Spotlight: Grosvenor Estate

Grosvenor's oldest and best-known asset is its London estate, 300 acres in Mayfair and Belgravia. Both Belgravia and Mayfair now have a global reputation. Retail Gazette pays a visit to the luxury district.

Grosvenor's oldest and best-known asset is its London estate

At the heart of London’s Mayfair lies Grosvenor Square, which has a rich history that can be traced back to 1726.

Grosvenor’s oldest and best-known asset is its London estate, 300 acres in Mayfair and Belgravia.

Belgravia and Mayfair now have a global luxury reputation, reflecting their position for centuries as being amongst the most desirable residential quarters of London.

Grosvenor’s core asset is the London estate, first developed in the early 18th century and still actively managed today.

Joanna Lea serves as Grosvenor’s retail director and oversees the London estate’s retail strategy and ongoing leasing activity for the portfolio.

She works with existing occupiers, bringing new retailers and operators to the estate.

“We want to make our estate animated and busy,” Lea told Retail Gazette.

The district has 430 retail units, of which 66 per cent are independent retailers.

Grosvenor has 430 retail units

The nearby Mount Street has 22 retailers that have marked their first entry in the UK, as well as it being their only UK store.

Grosvenor boasts a vacancy rate of one per cent. The Covid-19 pandemic led to just three units becoming available last year.

“We have worked unbelievably hard as a team to ensure streets are presenting well,” Lea said.

“If our retailers are successful, we are successful.

“Through lockdown, everyone has worked better together. It has brought everyone together and we’re stronger together now.”

Lea admitted that Covid has hugely impacted retail in the area but assured that footfall has recovered since the peak of the pandemic.

Covid has highlighted the importance of bricks-and-mortar stores as well as where they now choose to launch shops, according to Lea.

“During Covid, we very much saw a real push for some retailers to be in more neighbourhood locations rather than city centre locations,” Lea said.

“We weren’t sure whether that was going to stay, or whether it was just a Covid trend.

“It’s still a question marks as to where brands are looking to be located and what their strategies are post-Covid. That ‘where and what’ decision is challenging.”

Grosvenor has a vacancy rate of just 1%

Lea also acknowledged the “overriding challenge around business rates” and said that until the business rates are resolved, it will continue to be “a thundercloud just hovering over everybody’s heads”.

“It is having an impact on retail and is going to have a greater impact moving forward,” she warned.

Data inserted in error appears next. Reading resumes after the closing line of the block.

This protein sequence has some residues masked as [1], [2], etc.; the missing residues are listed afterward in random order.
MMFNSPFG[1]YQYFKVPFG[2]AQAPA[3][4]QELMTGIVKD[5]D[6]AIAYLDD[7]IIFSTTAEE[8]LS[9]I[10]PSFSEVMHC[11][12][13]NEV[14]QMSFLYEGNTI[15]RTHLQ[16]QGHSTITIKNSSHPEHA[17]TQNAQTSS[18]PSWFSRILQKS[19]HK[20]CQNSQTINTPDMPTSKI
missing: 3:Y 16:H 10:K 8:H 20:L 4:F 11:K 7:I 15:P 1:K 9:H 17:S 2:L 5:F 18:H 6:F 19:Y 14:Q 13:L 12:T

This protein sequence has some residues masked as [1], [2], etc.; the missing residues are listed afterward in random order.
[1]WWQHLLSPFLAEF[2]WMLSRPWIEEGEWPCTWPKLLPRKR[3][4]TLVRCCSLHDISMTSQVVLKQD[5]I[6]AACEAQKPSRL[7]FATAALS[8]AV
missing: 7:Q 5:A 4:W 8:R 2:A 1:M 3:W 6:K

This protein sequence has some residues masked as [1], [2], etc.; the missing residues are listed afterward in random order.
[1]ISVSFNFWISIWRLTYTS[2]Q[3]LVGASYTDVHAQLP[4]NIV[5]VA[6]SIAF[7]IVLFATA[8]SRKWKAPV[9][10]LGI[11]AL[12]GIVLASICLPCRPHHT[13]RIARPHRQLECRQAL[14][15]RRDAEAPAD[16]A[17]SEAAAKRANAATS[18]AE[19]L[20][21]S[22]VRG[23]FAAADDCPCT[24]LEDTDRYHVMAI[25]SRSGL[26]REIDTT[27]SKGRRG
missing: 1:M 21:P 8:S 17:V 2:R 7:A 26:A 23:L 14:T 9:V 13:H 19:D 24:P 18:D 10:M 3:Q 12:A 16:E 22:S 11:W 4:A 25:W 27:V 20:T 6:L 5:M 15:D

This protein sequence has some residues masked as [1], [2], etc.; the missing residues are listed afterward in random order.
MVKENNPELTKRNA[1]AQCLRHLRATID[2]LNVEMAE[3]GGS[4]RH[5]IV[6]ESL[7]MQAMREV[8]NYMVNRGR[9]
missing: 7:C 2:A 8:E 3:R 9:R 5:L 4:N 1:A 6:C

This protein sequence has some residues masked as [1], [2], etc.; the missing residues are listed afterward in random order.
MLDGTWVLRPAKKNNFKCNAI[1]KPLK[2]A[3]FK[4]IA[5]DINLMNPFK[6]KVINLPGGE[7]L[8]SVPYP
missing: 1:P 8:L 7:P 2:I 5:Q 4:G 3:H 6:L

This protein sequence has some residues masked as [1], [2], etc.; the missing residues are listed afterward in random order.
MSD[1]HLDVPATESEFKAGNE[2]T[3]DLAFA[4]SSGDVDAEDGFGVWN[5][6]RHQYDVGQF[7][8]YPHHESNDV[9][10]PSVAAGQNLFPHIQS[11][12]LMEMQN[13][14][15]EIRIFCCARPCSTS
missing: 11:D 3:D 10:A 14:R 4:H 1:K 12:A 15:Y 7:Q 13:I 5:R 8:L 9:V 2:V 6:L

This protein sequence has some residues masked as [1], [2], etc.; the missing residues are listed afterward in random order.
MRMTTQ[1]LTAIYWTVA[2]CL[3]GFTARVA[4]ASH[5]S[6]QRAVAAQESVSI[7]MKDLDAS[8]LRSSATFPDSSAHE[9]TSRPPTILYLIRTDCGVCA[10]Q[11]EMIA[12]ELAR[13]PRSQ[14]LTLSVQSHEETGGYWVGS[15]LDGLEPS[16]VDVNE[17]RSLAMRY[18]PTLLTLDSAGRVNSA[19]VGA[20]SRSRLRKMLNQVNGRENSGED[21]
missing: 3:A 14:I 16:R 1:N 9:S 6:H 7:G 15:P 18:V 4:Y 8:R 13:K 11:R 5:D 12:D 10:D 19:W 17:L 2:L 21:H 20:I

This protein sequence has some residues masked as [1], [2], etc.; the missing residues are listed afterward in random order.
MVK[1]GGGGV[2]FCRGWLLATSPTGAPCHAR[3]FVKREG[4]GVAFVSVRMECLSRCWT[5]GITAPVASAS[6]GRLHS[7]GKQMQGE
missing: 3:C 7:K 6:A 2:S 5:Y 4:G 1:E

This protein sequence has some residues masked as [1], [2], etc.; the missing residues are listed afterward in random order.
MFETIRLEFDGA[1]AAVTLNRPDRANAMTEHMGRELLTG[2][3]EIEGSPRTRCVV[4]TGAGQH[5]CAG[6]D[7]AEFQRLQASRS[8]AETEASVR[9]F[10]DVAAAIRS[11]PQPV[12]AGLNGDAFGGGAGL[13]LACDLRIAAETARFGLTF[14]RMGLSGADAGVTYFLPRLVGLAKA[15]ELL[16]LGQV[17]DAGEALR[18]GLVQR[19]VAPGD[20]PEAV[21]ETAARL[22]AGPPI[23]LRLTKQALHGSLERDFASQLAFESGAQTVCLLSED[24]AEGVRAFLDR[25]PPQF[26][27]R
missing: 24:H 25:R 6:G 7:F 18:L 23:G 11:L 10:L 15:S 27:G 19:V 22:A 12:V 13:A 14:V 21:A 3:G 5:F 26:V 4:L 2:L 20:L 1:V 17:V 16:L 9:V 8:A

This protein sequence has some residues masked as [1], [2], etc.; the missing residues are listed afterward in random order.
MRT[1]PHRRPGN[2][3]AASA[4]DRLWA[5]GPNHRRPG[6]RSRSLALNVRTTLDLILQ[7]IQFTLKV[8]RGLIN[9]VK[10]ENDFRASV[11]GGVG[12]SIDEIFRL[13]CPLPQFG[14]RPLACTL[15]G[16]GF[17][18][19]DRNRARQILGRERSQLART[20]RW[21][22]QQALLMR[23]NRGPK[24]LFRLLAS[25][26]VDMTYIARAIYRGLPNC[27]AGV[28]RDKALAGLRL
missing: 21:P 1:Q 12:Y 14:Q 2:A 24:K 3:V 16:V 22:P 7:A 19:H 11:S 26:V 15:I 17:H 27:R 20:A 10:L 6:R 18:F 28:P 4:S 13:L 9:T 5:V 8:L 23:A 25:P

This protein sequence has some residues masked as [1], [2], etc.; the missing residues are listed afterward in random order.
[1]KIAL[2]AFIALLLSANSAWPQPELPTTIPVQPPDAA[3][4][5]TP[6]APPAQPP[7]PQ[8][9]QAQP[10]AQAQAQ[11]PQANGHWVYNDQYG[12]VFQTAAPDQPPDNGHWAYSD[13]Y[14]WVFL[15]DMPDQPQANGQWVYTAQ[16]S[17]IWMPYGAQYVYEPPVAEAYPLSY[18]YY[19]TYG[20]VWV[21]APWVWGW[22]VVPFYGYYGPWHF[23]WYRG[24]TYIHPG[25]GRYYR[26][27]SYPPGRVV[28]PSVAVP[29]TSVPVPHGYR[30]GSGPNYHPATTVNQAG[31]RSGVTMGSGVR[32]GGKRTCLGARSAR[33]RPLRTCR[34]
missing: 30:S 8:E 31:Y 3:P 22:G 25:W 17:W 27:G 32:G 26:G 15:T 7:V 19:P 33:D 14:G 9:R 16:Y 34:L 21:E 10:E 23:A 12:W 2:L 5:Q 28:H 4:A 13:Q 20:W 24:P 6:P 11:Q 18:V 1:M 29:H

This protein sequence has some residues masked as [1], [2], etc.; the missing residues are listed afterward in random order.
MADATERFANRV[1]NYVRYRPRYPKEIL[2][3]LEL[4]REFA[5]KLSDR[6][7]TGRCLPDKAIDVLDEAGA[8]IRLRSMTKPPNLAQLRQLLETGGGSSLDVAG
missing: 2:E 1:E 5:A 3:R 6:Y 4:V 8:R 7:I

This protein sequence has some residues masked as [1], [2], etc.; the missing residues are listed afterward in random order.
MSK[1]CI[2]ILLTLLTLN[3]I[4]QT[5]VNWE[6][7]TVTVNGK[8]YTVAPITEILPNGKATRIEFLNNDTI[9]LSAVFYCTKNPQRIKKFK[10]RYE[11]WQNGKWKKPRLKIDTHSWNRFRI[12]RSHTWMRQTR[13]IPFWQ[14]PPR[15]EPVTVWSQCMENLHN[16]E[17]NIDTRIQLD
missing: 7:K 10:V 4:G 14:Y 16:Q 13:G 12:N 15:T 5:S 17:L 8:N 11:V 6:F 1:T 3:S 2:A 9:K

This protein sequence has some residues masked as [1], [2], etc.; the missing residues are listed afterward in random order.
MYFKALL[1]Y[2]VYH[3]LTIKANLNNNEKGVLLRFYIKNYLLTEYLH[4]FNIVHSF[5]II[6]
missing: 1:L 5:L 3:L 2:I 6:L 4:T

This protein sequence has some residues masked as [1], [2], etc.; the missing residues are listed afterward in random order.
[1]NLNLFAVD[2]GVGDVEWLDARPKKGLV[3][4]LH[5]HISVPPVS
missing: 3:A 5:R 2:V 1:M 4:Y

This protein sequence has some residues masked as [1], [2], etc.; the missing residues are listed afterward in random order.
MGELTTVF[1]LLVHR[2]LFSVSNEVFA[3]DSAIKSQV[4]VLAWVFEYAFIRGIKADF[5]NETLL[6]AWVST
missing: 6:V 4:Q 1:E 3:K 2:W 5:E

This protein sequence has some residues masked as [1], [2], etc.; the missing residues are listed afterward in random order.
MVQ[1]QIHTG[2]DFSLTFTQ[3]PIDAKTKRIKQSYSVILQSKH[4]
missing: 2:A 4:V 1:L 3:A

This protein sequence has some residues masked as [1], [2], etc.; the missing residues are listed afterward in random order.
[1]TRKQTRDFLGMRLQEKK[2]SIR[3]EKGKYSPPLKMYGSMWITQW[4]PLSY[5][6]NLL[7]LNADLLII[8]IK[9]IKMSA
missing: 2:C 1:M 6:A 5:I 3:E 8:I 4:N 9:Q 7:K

“We need clarity around that.”

Furthermore, the lack of international tourism has led to an inevitable decline in sales for many retailers.

Lea argued that tourism is “fundamental” to the West End as a third of shoppers in the area are tourists.

Since international travel was restricted during lockdown, Grosvenor depended on domestic tourism to drive sales.

“Customer service is absolutely key, whether it’s luxury or not. People still want to visit bricks-and-mortar stores because they want to see and feel products,” Lea said.

“That service element is paramount. Our retailers have been preparing for a return in travel and many have learnt how to deal with Chinese customers for example, and the different ways they pay. They don’t necessarily use the same transaction payments that we use here.”

Lea also said that Grosvenor is witnessing a lot more energy and willingness from retailers to work together and create a community feel.

“We want Mayfair & Belgravia to be more active, more open and more integrated, with better streets, greener spaces and enterprising places for communities that are physically and digitally connected – appealing to the many, not just the few,” she said.

Grosvenor’s strategy is to improve the experience of living and working in its locations. It has a long history of investing in and maintaining public spaces.

The company has brought in more biodiversity to the area, but Grosvenor Square is not fully funded yet – although Lea said there are plans to start.

The district has also seen extended seating in an effort to make it more customer friendly. More plants and greenery have also been added.

Furthermore, Lea remains adamant that bricks-and-mortar retailers don’t feel at threat from the rise of online shopping because online has had to become much more integrated into a retailer’s business.

“The retailers that have been really successful have been the ones that have had very strong online presence,” Lea explained.

“So, Covid has accelerated that. A street isn’t just made up of shoes and handbags and clothes, it’s made up of beauty, athleisure, and homewares.

“Online isn’t necessarily a threat, it should be seen as an opportunity.”

Considering that the district has just a one per cent vacancy rate, the high street continues to face retail vacancies despite the easing of Covid-19 restrictions.

Lea said that taking on a new store is always a risk, but she feels fortunate that Grosvenor occupies “some of the best retail real estate in the world.

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